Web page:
Child maltreatment affects 1 in 5 children nationwide and often leads to profound childhood physical, psychological, and behavioral consequences, which may persist throughout the life course. Interventions to prevent maltreatment are critically needed: besides the inestimable cost in human suffering, maltreatment's material costs to society total over $100 billion per year. Though most prevention efforts focus on individuals or families, the neighborhood is a key environment that both influences maltreatment rates and that might serve as a potential intervention target to reduce maltreatment. Our mixed-methods study in Cleveland, OH and research elsewhere found that neighborhood structural factors (economic disadvantage, residential instability, childcare burden, immigrant concentration) are linked to greater maltreatment, even after accounting for the effects of family and individual factors. Paradoxically, since our study 20 years ago, Cleveland's poverty rate has raised, yet neighborhood maltreatment rates have varied widely: Many of these rates have decreased, some sharply, some only slightly, while others have increased. Why? Our study will identify how possible differences over time in neighborhood ecologies may contribute: (1) differences in neighborhood conditions as reflected by structural factors and concomitant changes in neighborhood social processes and dis-amenities (undesirable conditions such as blight, crime);(2) differences in the organization and provision of social services, resources in which Cleveland invested significantly since the initial study;and (3) differences in professionals'(mandated) an non-professionals'(non-mandated) definition, reporting, and substantiation of maltreatment. Our underlying hypothesis is that the effects of structural factors and dis-amenities on maltreatment have changed over time because of the moderating influence of services, as well as changes in definition/reporting practices that result in variable substantiation rates. To achieve our study purpose, we propose a comprehensive, nested, mixed-methods investigation, conducting both a citywide panel study, as well as an in-depth investigation of 20 neighborhoods, where complimentary qualitative and quantitative data will be collected and analyzed jointly for a more complete understanding of the 3 pathways. We have a rich store of quantitative and qualitative data reaching back up to 20 years on neighborhood conditions, services, and definition/reporting;this is a unique resource to reveal these pathways'roles in influencing maltreatment over time. The proposed study is innovative: it will compare and contrast neighborhood conditions, services, and definition/reporting over a 20-year period. The study is highly significant: experts nationwide are unsure of the forces shaping US maltreatment rates, forces which this study will address. The study has significant potential to shape child welfare policy by identifying specific neighborhood conditions, service elements, and definition/reporting practices linked to reduced maltreatment rates. Moreover, because conditions in Cleveland mirror those of many urban areas nationwide, expected results will be relevant to numerous US cities.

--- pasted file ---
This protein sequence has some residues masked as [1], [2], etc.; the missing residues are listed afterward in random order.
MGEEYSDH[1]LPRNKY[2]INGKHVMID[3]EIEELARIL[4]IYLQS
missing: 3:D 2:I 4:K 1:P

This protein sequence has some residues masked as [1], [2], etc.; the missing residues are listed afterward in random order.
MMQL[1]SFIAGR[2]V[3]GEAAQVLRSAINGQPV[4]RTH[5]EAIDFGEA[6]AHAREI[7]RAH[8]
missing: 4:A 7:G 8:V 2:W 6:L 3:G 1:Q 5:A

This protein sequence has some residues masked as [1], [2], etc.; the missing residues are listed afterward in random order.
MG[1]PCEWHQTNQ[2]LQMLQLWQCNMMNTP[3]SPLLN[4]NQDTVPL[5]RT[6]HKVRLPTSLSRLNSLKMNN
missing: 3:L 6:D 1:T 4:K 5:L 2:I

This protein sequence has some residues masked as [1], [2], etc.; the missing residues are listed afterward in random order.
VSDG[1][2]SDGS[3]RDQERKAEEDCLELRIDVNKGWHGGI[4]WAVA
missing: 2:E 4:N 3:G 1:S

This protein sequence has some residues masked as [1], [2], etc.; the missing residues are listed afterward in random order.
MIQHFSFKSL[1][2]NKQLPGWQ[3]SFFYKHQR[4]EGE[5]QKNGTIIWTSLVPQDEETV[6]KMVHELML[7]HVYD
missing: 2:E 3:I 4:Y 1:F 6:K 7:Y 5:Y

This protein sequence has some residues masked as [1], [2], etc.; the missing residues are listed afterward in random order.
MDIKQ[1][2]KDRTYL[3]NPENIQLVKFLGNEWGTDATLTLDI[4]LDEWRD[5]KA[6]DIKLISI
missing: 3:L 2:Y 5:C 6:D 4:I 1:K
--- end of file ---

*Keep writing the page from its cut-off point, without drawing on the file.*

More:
For reasons that require better understanding, neighborhoods differ greatly in the level of child maltreatment that occurs in them. Our 20-year longitudinal study will use a comprehensive, mixed-methods approach to understand why neighborhoods differ - some profoundly -- in their maltreatment rates over time. This information has great potential to guide public policy by identifying specific characteristics of neighborhoods, includin features and practices of local social and health services that could be modified to reduce maltreatment.